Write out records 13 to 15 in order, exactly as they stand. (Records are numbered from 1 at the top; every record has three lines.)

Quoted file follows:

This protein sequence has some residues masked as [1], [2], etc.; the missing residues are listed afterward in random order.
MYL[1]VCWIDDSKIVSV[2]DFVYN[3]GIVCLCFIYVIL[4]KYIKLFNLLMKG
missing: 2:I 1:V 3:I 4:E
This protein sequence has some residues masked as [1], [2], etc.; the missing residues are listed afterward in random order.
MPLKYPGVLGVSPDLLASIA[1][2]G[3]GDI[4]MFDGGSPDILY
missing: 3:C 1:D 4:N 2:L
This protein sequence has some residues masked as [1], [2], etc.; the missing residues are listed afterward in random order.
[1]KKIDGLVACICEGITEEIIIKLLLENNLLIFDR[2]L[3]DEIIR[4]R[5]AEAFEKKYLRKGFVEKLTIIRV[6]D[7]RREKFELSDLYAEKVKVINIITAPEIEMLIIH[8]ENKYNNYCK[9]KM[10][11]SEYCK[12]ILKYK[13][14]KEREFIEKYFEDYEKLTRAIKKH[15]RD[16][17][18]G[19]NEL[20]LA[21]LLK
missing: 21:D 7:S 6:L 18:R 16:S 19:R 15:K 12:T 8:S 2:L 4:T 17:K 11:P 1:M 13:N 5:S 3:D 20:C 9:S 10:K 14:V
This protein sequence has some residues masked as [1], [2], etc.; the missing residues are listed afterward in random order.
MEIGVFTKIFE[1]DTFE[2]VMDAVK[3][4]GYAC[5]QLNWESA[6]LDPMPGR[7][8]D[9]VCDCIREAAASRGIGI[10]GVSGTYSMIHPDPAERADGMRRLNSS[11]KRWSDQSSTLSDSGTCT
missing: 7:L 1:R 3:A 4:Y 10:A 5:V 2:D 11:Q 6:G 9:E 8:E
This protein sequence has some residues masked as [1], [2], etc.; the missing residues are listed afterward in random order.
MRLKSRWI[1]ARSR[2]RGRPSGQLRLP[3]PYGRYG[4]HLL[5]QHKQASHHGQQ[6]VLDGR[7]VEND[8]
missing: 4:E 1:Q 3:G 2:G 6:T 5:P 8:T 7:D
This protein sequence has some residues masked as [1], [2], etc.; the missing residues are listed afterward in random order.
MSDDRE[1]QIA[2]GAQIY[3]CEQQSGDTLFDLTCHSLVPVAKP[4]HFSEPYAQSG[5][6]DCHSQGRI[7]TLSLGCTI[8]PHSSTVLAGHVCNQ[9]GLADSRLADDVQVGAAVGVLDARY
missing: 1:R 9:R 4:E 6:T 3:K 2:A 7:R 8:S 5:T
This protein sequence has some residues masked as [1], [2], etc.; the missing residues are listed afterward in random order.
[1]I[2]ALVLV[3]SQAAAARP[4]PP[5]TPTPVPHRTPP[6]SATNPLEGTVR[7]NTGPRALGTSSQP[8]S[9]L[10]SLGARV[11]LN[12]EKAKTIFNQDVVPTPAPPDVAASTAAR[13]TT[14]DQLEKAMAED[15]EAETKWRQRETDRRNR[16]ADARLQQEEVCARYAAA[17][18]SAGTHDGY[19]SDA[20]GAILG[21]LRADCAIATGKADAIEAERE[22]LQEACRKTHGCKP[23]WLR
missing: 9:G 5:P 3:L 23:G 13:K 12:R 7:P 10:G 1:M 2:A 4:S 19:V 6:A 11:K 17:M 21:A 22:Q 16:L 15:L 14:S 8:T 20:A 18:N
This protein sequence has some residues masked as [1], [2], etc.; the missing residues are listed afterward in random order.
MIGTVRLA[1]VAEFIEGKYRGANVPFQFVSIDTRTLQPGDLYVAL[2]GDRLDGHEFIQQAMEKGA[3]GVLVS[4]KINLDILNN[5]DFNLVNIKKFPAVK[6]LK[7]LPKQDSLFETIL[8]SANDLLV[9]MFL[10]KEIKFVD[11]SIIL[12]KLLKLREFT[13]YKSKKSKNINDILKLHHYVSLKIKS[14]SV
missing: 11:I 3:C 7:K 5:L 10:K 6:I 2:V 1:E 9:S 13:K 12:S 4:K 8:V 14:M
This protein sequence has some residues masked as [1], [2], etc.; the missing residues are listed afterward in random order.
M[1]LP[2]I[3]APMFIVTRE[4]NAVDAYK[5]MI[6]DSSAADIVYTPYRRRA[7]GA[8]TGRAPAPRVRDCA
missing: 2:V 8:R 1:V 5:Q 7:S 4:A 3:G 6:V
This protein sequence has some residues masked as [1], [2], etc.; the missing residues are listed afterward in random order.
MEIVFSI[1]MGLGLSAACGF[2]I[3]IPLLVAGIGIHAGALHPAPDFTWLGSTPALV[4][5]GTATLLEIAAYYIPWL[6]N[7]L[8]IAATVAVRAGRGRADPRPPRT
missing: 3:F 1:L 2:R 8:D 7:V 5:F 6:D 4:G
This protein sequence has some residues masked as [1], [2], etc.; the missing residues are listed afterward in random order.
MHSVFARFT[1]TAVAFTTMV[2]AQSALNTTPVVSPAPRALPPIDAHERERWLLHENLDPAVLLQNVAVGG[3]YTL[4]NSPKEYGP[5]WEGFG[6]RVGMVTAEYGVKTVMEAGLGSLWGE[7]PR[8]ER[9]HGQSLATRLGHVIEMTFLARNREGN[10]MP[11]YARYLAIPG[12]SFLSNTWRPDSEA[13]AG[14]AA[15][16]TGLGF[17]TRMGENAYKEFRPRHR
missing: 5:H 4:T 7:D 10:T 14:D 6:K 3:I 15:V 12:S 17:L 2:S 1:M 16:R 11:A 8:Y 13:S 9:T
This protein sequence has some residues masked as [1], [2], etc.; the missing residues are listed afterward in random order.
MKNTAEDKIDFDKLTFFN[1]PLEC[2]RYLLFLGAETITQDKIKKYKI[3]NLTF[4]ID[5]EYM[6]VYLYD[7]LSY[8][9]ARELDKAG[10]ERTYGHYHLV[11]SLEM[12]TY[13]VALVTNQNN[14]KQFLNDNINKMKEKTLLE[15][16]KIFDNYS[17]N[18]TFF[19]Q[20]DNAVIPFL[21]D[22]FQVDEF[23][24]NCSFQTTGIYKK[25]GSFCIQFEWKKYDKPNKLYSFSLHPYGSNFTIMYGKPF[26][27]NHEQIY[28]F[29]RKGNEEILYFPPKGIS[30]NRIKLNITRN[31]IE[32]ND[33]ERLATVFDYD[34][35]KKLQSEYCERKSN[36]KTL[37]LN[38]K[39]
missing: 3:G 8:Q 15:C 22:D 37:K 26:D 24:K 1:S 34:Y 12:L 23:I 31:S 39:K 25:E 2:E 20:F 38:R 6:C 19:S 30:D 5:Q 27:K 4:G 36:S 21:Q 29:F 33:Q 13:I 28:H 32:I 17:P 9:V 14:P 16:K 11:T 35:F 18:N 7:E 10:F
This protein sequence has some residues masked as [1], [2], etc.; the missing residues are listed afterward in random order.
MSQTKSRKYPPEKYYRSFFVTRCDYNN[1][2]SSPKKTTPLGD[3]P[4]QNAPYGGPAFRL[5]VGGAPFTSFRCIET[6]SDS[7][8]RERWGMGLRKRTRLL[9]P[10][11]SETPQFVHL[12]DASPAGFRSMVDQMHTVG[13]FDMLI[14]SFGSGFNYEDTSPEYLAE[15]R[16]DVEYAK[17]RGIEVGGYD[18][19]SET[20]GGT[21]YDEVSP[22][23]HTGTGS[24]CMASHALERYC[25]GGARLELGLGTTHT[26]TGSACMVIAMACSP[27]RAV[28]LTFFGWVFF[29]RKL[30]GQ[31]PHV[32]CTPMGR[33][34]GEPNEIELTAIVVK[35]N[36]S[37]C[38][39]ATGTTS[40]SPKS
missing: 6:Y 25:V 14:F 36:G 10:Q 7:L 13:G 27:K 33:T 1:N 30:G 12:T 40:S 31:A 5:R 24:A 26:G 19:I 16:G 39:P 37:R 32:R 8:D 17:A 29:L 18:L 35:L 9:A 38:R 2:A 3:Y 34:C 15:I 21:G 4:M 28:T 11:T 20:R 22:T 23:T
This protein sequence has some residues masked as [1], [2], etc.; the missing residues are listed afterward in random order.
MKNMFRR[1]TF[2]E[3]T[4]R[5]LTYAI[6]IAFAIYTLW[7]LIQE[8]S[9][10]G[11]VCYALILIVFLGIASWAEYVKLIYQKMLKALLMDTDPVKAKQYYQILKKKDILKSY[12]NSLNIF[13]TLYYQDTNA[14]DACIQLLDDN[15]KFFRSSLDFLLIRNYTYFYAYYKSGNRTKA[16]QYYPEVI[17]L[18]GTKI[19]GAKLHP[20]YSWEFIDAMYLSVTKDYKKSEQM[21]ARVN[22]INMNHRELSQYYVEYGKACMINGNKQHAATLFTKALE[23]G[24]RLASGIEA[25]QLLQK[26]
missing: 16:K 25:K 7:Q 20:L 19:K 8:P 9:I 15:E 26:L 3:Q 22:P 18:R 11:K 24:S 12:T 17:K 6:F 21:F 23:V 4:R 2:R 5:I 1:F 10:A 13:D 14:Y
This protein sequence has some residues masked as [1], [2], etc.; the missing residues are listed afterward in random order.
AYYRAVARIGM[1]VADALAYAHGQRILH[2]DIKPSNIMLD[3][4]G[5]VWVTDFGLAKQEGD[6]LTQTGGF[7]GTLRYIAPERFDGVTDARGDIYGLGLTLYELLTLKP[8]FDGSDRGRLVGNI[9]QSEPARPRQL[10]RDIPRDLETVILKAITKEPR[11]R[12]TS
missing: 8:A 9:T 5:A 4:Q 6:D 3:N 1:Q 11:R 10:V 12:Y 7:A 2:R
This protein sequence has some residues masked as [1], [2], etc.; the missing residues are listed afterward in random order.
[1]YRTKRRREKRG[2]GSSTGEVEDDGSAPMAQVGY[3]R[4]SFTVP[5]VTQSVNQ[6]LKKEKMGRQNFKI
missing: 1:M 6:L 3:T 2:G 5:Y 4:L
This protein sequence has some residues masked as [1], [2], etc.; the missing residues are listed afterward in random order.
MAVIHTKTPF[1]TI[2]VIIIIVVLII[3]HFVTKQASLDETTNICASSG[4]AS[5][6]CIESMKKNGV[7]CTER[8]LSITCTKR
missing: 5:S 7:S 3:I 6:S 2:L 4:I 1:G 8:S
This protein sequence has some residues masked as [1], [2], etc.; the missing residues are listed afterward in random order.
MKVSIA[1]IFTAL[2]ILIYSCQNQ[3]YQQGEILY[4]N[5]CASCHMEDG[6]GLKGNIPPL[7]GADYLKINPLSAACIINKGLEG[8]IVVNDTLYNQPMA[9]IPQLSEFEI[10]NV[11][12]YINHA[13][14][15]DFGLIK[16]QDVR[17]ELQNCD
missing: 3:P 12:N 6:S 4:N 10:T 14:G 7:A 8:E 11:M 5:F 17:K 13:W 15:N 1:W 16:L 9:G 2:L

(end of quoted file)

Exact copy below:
This protein sequence has some residues masked as [1], [2], etc.; the missing residues are listed afterward in random order.
MSQTKSRKYPPEKYYRSFFVTRCDYNN[1][2]SSPKKTTPLGD[3]P[4]QNAPYGGPAFRL[5]VGGAPFTSFRCIET[6]SDS[7][8]RERWGMGLRKRTRLL[9]P[10][11]SETPQFVHL[12]DASPAGFRSMVDQMHTVG[13]FDMLI[14]SFGSGFNYEDTSPEYLAE[15]R[16]DVEYAK[17]RGIEVGGYD[18][19]SET[20]GGT[21]YDEVSP[22][23]HTGTGS[24]CMASHALERYC[25]GGARLELGLGTTHT[26]TGSACMVIAMACSP[27]RAV[28]LTFFGWVFF[29]RKL[30]GQ[31]PHV[32]CTPMGR[33][34]GEPNEIELTAIVVK[35]N[36]S[37]C[38][39]ATGTTS[40]SPKS
missing: 6:Y 25:V 14:F 36:G 10:Q 7:L 13:G 27:K 33:T 1:N 30:G 12:T 40:S 31:A 5:R 24:A 26:G 19:I 16:G 39:P 37:R 32:R 8:D 17:A 29:L 18:L 35:L 9:A 38:R 2:A 3:Y 34:C 15:I 21:G 4:M 28:T 11:T 20:R 22:T 23:T
This protein sequence has some residues masked as [1], [2], etc.; the missing residues are listed afterward in random order.
MKNMFRR[1]TF[2]E[3]T[4]R[5]LTYAI[6]IAFAIYTLW[7]LIQE[8]S[9][10]G[11]VCYALILIVFLGIASWAEYVKLIYQKMLKALLMDTDPVKAKQYYQILKKKDILKSY[12]NSLNIF[13]TLYYQDTNA[14]DACIQLLDDN[15]KFFRSSLDFLLIRNYTYFYAYYKSGNRTKA[16]QYYPEVI[17]L[18]GTKI[19]GAKLHP[20]YSWEFIDAMYLSVTKDYKKSEQM[21]ARVN[22]INMNHRELSQYYVEYGKACMINGNKQHAATLFTKALE[23]G[24]RLASGIEA[25]QLLQK[26]
missing: 16:K 25:K 7:Q 20:L 19:K 8:P 9:I 15:E 26:L 3:Q 22:P 18:R 11:K 24:S 12:T 17:K 6:F 21:F 23:V 4:R 2:R 5:I 1:F 10:A 13:D 14:Y
This protein sequence has some residues masked as [1], [2], etc.; the missing residues are listed afterward in random order.
AYYRAVARIGM[1]VADALAYAHGQRILH[2]DIKPSNIMLD[3][4]G[5]VWVTDFGLAKQEGD[6]LTQTGGF[7]GTLRYIAPERFDGVTDARGDIYGLGLTLYELLTLKP[8]FDGSDRGRLVGNI[9]QSEPARPRQL[10]RDIPRDLETVILKAITKEPR[11]R[12]TS
missing: 8:A 9:T 5:A 4:Q 6:D 3:N 1:Q 11:R 10:V 12:Y 7:A 2:R